The Earl of Sandwich yesterday spoke in the House of Lords in a debate on the Psychoactive Substances Bill:
“I link this discussion directly to the related problem of prescribed drug addiction, which the noble Lord, Lord Patel, kindly mentioned in his contribution and which the Home Affairs Select Committee linked it with in its report 18 months ago. Here I declare an interest because, as some colleagues will remember from the Health Bill and before, a member of my family has for several years been severely affected by withdrawal from prescribed medicine. Incidentally, patients in this category must not be stigmatised because most are following doctors’ orders and doctors can get it very wrong. Some doctors deny that the prescribed drug has caused the problem at all. Patients are then left to cope with withdrawal on their own.
My points are very simple. First, addiction to medicines is every bit as serious an issue as legal highs and controlled drugs. The negative effects of legally prescribed medicines can be devastating and they potentially affect many more people than controlled drugs given the vast number of prescriptions issued every year. Of course, the same point was rightly made about alcohol.
Secondly, while huge resources are rightly devoted to criminality, virtually nothing is spent on prescribed drug addiction because it appears that no harm is caused to society; it is society that is causing the harm. Yet a mere handful of charities are coping with increasing numbers of desperate people who become dependent and cannot easily withdraw. Despite the—I am afraid—feeble efforts of the Department of Health and a few exceptions among primary care trusts, the devolved NHS and three successive health Ministers have virtually ignored the problem, having shown a lot of enthusiasm to begin with.
I refer to a fact-sheet produced by the Council for Evidence-Based Psychiatry for a meeting of APPGITA, the All-Party Parliamentary Group on Involuntary Tranquilliser Addiction, founded by the late and respected Jim Dobbin, of both of which organisations I am a member. The noble Lord, Lord Patel, mentioned some of these points. In England alone last year, there were over 80 million prescriptions for psychiatric drugs. Almost 10 million people in the UK, or around 15% of the population, are taking tranquillisers, antidepressants or other psychiatric medications at any given time, all of which have the potential to create addiction or dependence. Some 57 million prescriptions were issued for antidepressants in 2014 in England, which is a rise of over 500% since 1992; 11% of women and 6% of men are taking them regularly.
The prevalence of depression has not risen since 2003, but prescription numbers are increasing because more patients are taking antidepressants for longer. Over 1 million people are long-term users of tranquillisers, including sleeping pills, despite clear guidance that they should be used for no more that four weeks. Tranquillisers, antidepressants, antipsychotics and other psychiatric drugs can all be helpful in the short term, but long-term use—as with cocaine, cannabis or alcohol—is associated with serious harm. Furthermore, a large number of patients suffer debilitating symptoms for years following withdrawal from prescribed drugs, while some are left with symptoms that may persist indefinitely.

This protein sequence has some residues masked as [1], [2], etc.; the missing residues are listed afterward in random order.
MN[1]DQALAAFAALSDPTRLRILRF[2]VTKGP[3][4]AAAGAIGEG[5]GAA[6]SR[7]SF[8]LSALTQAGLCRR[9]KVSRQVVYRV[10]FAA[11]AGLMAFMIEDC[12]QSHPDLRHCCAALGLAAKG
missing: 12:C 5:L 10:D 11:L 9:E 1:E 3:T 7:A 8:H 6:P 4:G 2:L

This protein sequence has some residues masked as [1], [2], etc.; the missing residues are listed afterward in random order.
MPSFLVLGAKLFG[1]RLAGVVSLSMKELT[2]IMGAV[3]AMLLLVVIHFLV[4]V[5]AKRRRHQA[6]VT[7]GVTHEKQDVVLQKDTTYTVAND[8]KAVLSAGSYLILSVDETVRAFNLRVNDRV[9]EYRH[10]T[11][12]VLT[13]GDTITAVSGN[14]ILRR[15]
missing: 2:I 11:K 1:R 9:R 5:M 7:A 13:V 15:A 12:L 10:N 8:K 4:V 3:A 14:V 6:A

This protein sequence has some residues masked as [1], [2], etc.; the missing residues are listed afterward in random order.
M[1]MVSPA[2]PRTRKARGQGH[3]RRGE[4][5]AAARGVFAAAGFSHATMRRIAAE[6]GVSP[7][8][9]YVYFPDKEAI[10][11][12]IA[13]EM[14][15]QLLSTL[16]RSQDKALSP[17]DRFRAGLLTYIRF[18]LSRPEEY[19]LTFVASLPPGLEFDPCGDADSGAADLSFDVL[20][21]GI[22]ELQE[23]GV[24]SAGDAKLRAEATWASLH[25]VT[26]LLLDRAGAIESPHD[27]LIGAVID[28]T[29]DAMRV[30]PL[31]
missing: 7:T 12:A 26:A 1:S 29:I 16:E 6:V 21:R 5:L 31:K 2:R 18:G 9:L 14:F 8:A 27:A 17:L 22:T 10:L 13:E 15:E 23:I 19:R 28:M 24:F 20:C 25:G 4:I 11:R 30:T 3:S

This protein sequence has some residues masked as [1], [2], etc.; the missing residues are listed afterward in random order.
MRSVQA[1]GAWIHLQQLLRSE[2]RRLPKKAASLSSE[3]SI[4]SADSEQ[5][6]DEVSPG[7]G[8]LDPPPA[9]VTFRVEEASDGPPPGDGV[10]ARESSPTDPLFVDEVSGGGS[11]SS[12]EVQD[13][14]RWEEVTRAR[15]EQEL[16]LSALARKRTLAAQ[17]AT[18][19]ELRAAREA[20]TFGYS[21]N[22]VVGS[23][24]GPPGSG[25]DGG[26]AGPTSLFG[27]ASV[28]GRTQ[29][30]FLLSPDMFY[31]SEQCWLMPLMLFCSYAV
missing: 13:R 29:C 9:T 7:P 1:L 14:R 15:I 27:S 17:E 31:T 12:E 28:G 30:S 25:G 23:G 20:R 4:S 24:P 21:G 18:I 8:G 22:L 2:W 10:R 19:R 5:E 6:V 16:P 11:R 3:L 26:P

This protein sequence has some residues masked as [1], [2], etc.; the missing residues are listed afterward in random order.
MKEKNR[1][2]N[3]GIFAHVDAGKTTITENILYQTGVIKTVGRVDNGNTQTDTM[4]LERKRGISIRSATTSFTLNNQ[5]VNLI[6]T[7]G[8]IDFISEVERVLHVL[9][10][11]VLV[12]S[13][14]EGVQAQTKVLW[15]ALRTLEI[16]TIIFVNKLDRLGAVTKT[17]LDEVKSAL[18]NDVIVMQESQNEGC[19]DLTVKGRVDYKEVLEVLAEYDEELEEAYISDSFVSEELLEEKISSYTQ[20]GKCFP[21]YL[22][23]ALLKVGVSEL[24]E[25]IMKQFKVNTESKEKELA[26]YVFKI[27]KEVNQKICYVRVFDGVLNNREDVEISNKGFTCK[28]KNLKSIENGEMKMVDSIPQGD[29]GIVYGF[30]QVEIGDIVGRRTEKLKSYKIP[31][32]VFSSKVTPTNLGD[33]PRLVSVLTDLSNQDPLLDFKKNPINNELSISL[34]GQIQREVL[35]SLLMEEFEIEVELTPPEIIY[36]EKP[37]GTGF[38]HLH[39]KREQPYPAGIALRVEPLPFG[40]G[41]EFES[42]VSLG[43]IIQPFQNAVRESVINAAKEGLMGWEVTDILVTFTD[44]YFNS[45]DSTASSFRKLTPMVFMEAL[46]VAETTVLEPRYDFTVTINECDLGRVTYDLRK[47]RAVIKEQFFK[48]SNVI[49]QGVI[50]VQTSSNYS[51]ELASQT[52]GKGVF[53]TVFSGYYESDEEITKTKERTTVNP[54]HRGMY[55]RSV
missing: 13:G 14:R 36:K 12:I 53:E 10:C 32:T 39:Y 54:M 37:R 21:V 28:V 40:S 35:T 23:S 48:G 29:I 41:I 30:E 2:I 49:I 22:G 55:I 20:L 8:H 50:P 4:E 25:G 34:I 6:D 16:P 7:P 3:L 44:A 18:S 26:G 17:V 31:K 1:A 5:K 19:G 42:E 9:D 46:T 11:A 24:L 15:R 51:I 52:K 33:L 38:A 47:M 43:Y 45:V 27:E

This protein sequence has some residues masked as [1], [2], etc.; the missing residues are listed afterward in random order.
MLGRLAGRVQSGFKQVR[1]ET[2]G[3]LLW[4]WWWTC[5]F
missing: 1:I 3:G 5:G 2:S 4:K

The government response to the Select Committee report, published last May, draws attention to various half-hearted attempts by the Department of Health to deal with the problem of prescribed drugs. However, it welcomes, as I do, the initiative by the Board of Science of the British Medical Association, which is at last undertaking a long-awaited report on involuntary dependence on prescribed medicine. This report, when it comes in October or soon after, will undoubtedly have enormous influence on the Government’s attitude to this whole issue. But it will be too late for some of the withdrawal charities. One of them, CITA in Liverpool, had to close recently because of a lack of funding, following changes in the NHS. There are only a handful of these charities. Another closed last year in Cardiff for similar reasons, and the saintly counsellor who ran it now finds herself unable to find alternative employment because the negative effects of prescribed drugs are just not a priority for the local clinical commissioning group.
Patients depend on a frail voluntary service. There are fewer than 10 charities groups that provide support to individuals trying to withdraw from benzodiazepines. They are currently located in Belfast, Bradford, Bristol, Camden—only in Camden, in the whole of London—Cardiff, Liverpool—at least there was one in Liverpool—Manchester, north Wales and Oldham. Only three of these support individuals withdrawing from antidepressants and none specialises in withdrawal from other psychiatric drugs.
The Government have a particular duty to provide appropriate services for people who have been harmed by medicines supplied through the NHS, yet they are clearly failing to do so. Guidelines need to be updated to reduce overprescribing, and support services need to be introduced across the country to help affected patients withdraw slowly and safely. Doctors need to be properly trained to recognise these harms and to provide appropriate support. More research is needed to investigate the harms associated with long-term use.“